Arlene Rich of the Cleveland Jewish Genealogy Society led a session on genealogy resources.. She told us some beautiful stories of families who found lost relatives as a result of looking into their family histories. She gave us lists of reference works for libraries to own and let us use the Social Security Death Benefit CD-ROM to look up names. From this session librarians learned not only what resources are available, but of the importance of saving records for future generations. [Note: The HTC Library collects banquet books, year books, and wedding books, which can be used by future readers for family research.]

Dr. Daniel Rettberg of Pitts Theological Library, Emory University gave a paper on manuscript books from Yemen. The Yemenite Jews used manuscript books into the 20th century. Dr. Rettberg showed slides of two manuscripts, one was done by a professional scribe and the other by a non-professional for personal use. Books and paper were so scarce the margins of the books were used for practicing Hebrew writing. Printed books came very late to Yemen, partly because of Moslem conservatism. The government didn't want large numbers of literate people. Jews did import a few Hebrew books because they were less threatening than Arabic books.

Dr. Menachem Schmelzer, provost of Jewish Theological Seminary and former JTS librarian, delivered a fascinating lecture on the American contribution to Genizah studies. He told of the history of the documents and where the documents are today. He talked about some of the prominent scholars including S.D. Goitein. (One of the librarians in the audience said that she was related to Goitein and verified everything the Dr. Schmelzer said.) I was able to talk to Dr. Schmelzer privately about some research he is doing on a medieval manuscript that relates to work one of the HTC faculty is doing.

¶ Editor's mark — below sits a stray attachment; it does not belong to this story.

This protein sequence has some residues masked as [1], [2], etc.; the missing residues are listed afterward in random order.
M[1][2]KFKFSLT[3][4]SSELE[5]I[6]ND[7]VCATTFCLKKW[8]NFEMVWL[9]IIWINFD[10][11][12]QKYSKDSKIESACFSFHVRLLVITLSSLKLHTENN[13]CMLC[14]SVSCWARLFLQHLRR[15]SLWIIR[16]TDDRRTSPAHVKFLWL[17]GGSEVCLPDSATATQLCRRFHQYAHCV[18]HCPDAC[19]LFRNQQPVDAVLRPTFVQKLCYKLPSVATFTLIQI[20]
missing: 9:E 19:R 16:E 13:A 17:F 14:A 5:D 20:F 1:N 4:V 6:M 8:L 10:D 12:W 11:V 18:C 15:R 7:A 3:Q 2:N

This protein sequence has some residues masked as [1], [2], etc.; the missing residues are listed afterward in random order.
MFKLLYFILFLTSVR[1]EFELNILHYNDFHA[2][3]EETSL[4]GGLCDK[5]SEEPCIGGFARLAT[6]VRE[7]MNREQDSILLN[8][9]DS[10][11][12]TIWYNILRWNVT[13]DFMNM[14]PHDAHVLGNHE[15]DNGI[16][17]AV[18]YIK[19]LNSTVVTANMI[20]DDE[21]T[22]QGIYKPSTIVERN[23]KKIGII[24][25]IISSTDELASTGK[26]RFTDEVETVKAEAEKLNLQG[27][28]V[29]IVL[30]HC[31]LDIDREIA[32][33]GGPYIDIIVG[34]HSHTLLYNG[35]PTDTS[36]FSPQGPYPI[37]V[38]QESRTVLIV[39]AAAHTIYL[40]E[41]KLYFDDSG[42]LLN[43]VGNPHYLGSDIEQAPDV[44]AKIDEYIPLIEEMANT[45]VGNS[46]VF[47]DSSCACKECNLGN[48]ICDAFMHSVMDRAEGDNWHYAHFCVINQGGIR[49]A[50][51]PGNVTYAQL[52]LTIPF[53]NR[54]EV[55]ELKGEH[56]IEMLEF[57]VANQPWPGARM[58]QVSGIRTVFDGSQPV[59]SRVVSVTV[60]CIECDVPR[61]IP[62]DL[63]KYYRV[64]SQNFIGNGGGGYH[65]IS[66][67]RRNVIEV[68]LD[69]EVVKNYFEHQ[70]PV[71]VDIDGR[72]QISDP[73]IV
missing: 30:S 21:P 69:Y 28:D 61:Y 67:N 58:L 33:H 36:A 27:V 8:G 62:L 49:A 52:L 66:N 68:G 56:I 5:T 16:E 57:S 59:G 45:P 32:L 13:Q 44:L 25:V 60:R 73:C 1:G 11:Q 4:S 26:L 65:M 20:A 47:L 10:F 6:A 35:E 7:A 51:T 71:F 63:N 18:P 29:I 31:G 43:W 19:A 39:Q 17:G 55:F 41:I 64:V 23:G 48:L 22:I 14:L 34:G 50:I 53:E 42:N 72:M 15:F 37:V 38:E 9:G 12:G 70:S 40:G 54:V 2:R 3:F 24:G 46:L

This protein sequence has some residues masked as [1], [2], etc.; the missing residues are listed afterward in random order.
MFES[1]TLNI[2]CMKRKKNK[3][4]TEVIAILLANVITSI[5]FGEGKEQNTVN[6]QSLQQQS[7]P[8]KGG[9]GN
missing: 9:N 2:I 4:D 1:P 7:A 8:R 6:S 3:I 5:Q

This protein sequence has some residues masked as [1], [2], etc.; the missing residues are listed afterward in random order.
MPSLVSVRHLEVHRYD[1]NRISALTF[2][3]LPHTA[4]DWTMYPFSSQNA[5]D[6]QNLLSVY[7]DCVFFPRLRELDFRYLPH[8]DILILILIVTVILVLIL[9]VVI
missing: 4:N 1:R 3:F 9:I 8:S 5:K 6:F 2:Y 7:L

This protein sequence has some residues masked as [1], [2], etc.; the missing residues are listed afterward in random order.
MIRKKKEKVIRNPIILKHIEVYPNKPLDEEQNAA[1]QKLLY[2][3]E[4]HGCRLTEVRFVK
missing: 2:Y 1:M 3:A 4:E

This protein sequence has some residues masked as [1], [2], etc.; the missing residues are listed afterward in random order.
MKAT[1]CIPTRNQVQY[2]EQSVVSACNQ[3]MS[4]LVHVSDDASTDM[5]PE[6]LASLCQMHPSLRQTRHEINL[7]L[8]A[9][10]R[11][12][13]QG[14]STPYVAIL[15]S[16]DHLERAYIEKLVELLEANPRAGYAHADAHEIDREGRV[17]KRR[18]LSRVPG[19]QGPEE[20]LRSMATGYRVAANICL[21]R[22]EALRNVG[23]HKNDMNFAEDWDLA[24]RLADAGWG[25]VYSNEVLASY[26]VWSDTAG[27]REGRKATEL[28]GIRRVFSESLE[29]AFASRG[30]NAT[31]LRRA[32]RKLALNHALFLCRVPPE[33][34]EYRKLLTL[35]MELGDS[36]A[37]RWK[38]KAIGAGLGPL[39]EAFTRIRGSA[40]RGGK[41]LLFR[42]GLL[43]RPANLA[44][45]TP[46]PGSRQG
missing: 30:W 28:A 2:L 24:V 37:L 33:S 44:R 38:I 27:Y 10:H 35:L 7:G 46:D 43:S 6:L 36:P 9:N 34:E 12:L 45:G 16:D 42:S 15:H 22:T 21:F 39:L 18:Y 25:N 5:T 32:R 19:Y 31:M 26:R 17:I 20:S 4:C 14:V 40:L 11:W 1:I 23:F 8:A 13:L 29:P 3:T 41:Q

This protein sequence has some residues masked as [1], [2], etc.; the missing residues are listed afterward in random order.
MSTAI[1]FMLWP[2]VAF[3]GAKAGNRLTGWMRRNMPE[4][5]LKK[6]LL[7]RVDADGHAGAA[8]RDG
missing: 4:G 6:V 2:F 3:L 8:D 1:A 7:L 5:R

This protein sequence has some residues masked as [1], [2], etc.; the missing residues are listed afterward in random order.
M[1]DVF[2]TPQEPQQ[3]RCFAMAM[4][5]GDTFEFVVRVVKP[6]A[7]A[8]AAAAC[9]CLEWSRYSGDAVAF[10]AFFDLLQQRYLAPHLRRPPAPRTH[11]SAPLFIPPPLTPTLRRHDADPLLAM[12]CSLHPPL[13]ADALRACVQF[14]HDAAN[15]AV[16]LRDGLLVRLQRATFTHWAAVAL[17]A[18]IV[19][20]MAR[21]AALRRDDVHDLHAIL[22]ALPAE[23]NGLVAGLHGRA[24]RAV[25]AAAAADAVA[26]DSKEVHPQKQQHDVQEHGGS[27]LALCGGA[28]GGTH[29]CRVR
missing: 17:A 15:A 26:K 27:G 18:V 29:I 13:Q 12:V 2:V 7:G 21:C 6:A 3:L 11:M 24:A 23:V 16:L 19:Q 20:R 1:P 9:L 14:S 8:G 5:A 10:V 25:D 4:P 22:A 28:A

In addition to the 32 sessions with opportunities to learn, meals and exhibits presented a wonderful time to meet librarians and discuss their libraries. I finally met in person many of the people I correspond with via e-mail and phone. I met the editors from the Ofek Institute who are working with two of our faculty members. The opportunity to share knowledge and resources is a very important component of the convention. The contacts I made will help me better serve my readers.

The 175 librarians who attended the convention included teacher-librarians from day schools, Judaica librarians in universities, librarian-managers of large libraries, librarians in synagogues, schools and Jewish centers, and researchers. Their jobs include catalogers, reference librarians, managers, acquisition librarians, archivists, historians, library automation experts, rare book librarians, and internet gurus. Librarians are the collectors, guardians, catalogers, organizers, guides and disseminators of the recorded word in any media imagined. While books and periodicals are prominent media in today's collections, librarians need to collect and learn more about the electronic and non-print media. The libraries of the future will contain materials in electronic format including cd-roms and computer files. Computers not only help us to produce materials faster, more accurately, but also move the information to those who need it much faster.


Daniel D. Stuhlman is president of Stuhlman Management Consultants, Chicago, IL, a firm helping organizations turn data and information into knowledge. Previous issues of Librarian's Lobby can be found at: home.earthlink.net/~ddstuhlman/liblob.htm. He can be reached via e-mail at: DDStuhlman@earthlink.net.